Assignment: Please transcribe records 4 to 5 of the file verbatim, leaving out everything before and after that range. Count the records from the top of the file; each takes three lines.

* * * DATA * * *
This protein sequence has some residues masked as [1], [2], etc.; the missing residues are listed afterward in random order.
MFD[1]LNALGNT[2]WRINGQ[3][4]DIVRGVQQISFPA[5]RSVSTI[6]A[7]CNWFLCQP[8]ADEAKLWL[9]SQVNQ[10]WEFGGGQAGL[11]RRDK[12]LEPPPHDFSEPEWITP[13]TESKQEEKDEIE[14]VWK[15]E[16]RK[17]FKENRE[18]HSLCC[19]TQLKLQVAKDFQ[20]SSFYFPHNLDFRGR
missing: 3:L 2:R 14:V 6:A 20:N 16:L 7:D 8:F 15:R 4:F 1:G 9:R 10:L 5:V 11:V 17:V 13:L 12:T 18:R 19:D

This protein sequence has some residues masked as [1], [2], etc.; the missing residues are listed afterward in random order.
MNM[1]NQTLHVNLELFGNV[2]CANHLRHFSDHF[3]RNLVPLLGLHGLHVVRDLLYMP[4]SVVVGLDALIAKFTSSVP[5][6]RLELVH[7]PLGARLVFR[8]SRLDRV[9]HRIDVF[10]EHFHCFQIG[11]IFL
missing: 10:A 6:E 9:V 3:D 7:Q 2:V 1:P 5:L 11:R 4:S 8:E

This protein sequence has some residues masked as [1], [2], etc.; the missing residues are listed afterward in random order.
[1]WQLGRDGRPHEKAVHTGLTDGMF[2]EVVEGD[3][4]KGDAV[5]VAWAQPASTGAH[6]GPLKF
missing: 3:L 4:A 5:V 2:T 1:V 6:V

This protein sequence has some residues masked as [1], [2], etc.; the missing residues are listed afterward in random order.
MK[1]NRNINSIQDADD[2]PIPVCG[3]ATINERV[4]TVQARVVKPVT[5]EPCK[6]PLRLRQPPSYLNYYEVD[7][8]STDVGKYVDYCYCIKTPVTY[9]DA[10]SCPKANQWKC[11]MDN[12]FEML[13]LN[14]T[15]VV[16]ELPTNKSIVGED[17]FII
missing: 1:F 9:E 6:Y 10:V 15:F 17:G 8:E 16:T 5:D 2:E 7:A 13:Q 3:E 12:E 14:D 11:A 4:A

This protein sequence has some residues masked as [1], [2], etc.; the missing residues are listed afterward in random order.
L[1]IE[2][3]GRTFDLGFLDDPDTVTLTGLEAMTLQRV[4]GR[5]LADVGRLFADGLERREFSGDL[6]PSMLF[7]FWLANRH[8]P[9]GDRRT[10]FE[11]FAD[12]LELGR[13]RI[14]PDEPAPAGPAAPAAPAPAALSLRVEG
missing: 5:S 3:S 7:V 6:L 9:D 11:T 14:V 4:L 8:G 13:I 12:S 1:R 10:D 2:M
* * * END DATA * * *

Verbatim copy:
This protein sequence has some residues masked as [1], [2], etc.; the missing residues are listed afterward in random order.
MK[1]NRNINSIQDADD[2]PIPVCG[3]ATINERV[4]TVQARVVKPVT[5]EPCK[6]PLRLRQPPSYLNYYEVD[7][8]STDVGKYVDYCYCIKTPVTY[9]DA[10]SCPKANQWKC[11]MDN[12]FEML[13]LN[14]T[15]VV[16]ELPTNKSIVGED[17]FII
missing: 1:F 9:E 6:Y 10:V 15:F 17:G 8:E 16:T 5:D 2:E 7:A 13:Q 3:E 12:E 14:D 11:A 4:A

This protein sequence has some residues masked as [1], [2], etc.; the missing residues are listed afterward in random order.
L[1]IE[2][3]GRTFDLGFLDDPDTVTLTGLEAMTLQRV[4]GR[5]LADVGRLFADGLERREFSGDL[6]PSMLF[7]FWLANRH[8]P[9]GDRRT[10]FE[11]FAD[12]LELGR[13]RI[14]PDEPAPAGPAAPAAPAPAALSLRVEG
missing: 5:S 3:S 7:V 6:L 9:D 11:T 14:V 4:L 8:G 13:I 12:S 1:R 10:D 2:M